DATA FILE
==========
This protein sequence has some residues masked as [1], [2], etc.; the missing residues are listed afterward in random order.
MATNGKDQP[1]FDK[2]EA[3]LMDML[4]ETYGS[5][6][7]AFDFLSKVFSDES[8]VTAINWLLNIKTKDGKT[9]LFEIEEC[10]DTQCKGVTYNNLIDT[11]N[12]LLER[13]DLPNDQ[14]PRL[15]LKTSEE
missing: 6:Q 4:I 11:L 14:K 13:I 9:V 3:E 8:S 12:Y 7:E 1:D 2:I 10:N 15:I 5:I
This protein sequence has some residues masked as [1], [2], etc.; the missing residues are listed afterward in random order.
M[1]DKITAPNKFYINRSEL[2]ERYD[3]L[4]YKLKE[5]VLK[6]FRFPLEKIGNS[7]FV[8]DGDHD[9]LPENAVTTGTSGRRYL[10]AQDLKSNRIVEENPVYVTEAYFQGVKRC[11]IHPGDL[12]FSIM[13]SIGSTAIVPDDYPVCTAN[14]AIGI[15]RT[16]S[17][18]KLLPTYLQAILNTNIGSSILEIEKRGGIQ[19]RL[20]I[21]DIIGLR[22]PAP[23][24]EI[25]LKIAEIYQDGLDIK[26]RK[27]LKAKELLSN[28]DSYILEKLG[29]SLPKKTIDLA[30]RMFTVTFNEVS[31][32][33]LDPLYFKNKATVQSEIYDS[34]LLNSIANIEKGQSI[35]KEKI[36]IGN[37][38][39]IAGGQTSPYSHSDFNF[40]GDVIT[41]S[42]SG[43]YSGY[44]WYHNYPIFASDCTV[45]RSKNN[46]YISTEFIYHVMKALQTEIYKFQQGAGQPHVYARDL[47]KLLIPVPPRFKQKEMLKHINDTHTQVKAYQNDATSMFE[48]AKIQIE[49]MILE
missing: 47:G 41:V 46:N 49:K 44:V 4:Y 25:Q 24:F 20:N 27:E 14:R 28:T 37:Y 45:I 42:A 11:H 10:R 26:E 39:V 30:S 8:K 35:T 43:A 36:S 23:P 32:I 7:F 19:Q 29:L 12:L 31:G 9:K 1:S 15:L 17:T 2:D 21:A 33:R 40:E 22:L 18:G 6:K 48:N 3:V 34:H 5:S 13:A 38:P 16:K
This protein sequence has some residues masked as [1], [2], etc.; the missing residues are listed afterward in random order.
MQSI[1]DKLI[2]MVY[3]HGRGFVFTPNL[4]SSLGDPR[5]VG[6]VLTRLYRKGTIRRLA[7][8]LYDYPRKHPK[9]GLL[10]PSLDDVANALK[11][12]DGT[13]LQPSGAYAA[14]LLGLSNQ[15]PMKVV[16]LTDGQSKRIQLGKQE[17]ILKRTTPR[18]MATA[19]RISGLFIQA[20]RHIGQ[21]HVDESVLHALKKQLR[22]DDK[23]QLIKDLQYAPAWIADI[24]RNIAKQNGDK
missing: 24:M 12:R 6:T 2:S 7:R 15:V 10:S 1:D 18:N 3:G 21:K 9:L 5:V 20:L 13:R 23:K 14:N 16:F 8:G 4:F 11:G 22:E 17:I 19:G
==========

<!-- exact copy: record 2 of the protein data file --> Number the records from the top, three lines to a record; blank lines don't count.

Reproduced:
This protein sequence has some residues masked as [1], [2], etc.; the missing residues are listed afterward in random order.
M[1]DKITAPNKFYINRSEL[2]ERYD[3]L[4]YKLKE[5]VLK[6]FRFPLEKIGNS[7]FV[8]DGDHD[9]LPENAVTTGTSGRRYL[10]AQDLKSNRIVEENPVYVTEAYFQGVKRC[11]IHPGDL[12]FSIM[13]SIGSTAIVPDDYPVCTAN[14]AIGI[15]RT[16]S[17][18]KLLPTYLQAILNTNIGSSILEIEKRGGIQ[19]RL[20]I[21]DIIGLR[22]PAP[23][24]EI[25]LKIAEIYQDGLDIK[26]RK[27]LKAKELLSN[28]DSYILEKLG[29]SLPKKTIDLA[30]RMFTVTFNEVS[31][32][33]LDPLYFKNKATVQSEIYDS[34]LLNSIANIEKGQSI[35]KEKI[36]IGN[37][38][39]IAGGQTSPYSHSDFNF[40]GDVIT[41]S[42]SG[43]YSGY[44]WYHNYPIFASDCTV[45]RSKNN[46]YISTEFIYHVMKALQTEIYKFQQGAGQPHVYARDL[47]KLLIPVPPRFKQKEMLKHINDTHTQVKAYQNDATSMFE[48]AKIQIE[49]MILE
missing: 47:G 41:V 46:N 49:K 44:V 4:Y 25:Q 24:F 20:N 27:E 14:R 28:T 37:Y 45:I 42:A 11:H 10:R 26:E 39:V 30:S 8:K 35:T 43:A 36:S 23:P 32:I 7:F 19:Q 29:L 12:L 31:G 9:K 1:S 15:L 17:T 2:D 21:A 33:R 40:E 22:L 18:G 6:K 48:N 3:V 34:H 5:S 13:A 38:P 16:K